Kaiser Shipyards included seven large shipyards along the West Coast in California, Oregon, and Washington. They played an important role during World War II, building ships for the military. Thousands of shipyard workers experienced asbestos exposure through the materials they handled, and some developed mesothelioma and other illnesses as a result.
Kaiser Shipyards History
Kaiser shipyards included seven different facilities. Four of these were the Richmond Shipyards in Richmond, California. The Oregon Shipbuilding Corporation and Swan Island Shipyard were located in Portland, Oregon, and the Vancouver Shipyard was in Vancouver, Washington.
Building Ships for World War II
Industrialist Henry J. Kaiser created Kaiser Shipyards in 1941 after the U.S. Maritime Commission announced shipbuilding needs for World War II. Kaiser was already well-known at the time for developing innovative ways to build vessels. He had experience building ships for Great Britain as well as the Maritime Commission.
Kaiser built around 27% of the Maritime Commission’s construction goals for wartime vessels. The shipyards created almost 1,500 ships and ranked 20th in businesses associated with wartime production.
Famous Ships Built by Kaiser
Kaiser Shipyards built several famous vessels, such as the Liberty ships and Victory ships. Both types of ships were known for carrying massive amounts of supplies, ammunition, and munitions during World War II. Some of the well-known ships of these types include the SS Red Oak Victory, SS Jeremiah O’Brien, and SS Lane Victory.
Diversity at Kaiser Shipyards
Kaiser recognized the need for more workers with the onset of World War II. With many men going off to war and a high demand for ships, he led the way in hiring women and minorities to work in the Kaiser shipyards.
Kaiser had to fight the unions just to allow black workers to be employed and to advance to skilled positions at the shipyards.
Kaiser Shipyard Set Records
The shipyard also set records during its peak. For instance, Kaiser Shipyards holds the record for building the SS Robert E. Peary in less than five days. It also holds the record for building the SS Joseph N. Teal Victory ship in less than ten days.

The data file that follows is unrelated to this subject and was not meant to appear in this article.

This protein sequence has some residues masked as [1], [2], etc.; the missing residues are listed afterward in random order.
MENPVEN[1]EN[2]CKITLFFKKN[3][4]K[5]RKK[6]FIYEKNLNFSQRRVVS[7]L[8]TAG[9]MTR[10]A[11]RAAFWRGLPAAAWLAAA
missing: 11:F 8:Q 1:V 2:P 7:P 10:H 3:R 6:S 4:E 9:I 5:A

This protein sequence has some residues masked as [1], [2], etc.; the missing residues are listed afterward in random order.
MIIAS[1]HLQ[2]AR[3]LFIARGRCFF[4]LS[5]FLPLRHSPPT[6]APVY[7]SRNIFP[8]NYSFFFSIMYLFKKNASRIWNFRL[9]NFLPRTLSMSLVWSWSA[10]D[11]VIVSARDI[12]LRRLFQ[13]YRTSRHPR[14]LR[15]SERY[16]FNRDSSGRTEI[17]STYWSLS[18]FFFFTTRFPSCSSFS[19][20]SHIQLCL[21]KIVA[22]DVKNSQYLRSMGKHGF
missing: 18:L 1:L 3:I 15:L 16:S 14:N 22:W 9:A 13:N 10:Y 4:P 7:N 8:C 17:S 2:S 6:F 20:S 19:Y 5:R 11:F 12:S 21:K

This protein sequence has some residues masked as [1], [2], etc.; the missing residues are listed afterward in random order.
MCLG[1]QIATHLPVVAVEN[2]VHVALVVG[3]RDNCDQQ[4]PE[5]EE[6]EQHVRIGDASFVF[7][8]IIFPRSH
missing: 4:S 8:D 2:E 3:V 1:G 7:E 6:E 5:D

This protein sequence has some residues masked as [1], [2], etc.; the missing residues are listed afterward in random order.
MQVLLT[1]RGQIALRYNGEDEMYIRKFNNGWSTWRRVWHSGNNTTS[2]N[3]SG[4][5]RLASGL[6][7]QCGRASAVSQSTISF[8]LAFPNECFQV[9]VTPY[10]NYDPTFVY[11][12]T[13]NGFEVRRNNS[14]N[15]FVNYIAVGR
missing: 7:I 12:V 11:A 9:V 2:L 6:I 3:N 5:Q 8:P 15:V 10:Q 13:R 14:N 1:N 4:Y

Kaiser Shipyards closed its doors permanently after World War II; however, the Richland, California shipyard became home to the Rosie the Riveter/World War II Home Front National Historical Park in 2000.
According to the National Register of Historic Places, the Rosie the Riveter/World War II Home Front National Historical Park is, in part, dedicated to female shipyard workers, who are often overlooked, although they made up a significant percentage of the workforce.
How Did Kaiser Shipyards Use Asbestos?
Kaiser Shipyards set records for quickly building vessels, but workers were required to work long hours. They didn’t always wear safety gear and were constantly exposed to harmful asbestos fibers.
How Were Kaiser Shipyard Workers Harmed by Asbestos?
Most ship workers had no idea that asbestos fibers could harm them and possibly kill them. Kaiser Shipyards allegedly did not provide any sort of safety training or safety gear, such as face respirators, that would have helped workers from ingesting asbestos fibers.
All types of workers at shipyards were exposed to asbestos. According to a report published in The Plain Dealer by asbestos trial lawyers, “building of these ships injured so many workers with asbestos that both the health care and legal system in the U.S. are threatened with collapse.”
Numerous types of workers at shipyards risked exposure to asbestos, with the most common including:
- General laborers
- Insulation installers
Kaiser Asbestos Lawsuits and Trust Fund
Most victims of asbestos-related illnesses filed lawsuits against the manufacturers that supplied asbestos-containing materials (ACMs) to various shipyards. The manufacturers mostly knew about asbestos dangers but continued to ignore the warnings because they were running a profitable industry.
Kaiser, however, was one of the exceptions. Kaiser was sued so many times that it eventually set up the Kaiser Asbestos Personal Injury Trust in 2006.
According to its official site, Kaiser Asbestos Personal Injury Trust was created to “process, liquidate, and pay all valid asbestos personal injury claims for which Kaiser has legal responsibility.”
Asbestos was not only used at the shipyards but also at other companies Kaiser owned in the aerospace, automotive, and construction fields.
How To Seek Compensation if You Were Exposed to Asbestos at Kaiser Shipyards
Workers affected by asbestos at Kaiser Shipyards and other workplaces can take legal action and file claims to seek compensation.
Act quickly to ensure you don’t miss the opportunity to seek justice due to the statute of limitations. An asbestos law firm will review your case for free.Get Your FREE Mesothelioma Packet
Page Written by Mary Ellen Ellis
Mary Ellen Ellis has been the head writer for Mesothelioma.net since 2016. With hundreds of mesothelioma and asbestos articles to her credit, she is one of the most experienced writers on these topics. Her degrees and background in science and education help her explain complicated medical topics for a wider audience. Mary Ellen takes pride in providing her readers with the critical information they need following a diagnosis of an asbestos-related illness.
Page Edited by Patient Advocate Dave Foster
Dave has been a mesothelioma Patient Advocate for over 10 years. He consistently attends all major national and international mesothelioma meetings. In doing so, he is able to stay on top of the latest treatments, clinical trials, and research results. He also personally meets with mesothelioma patients and their families and connects them with the best medical specialists and legal representatives available.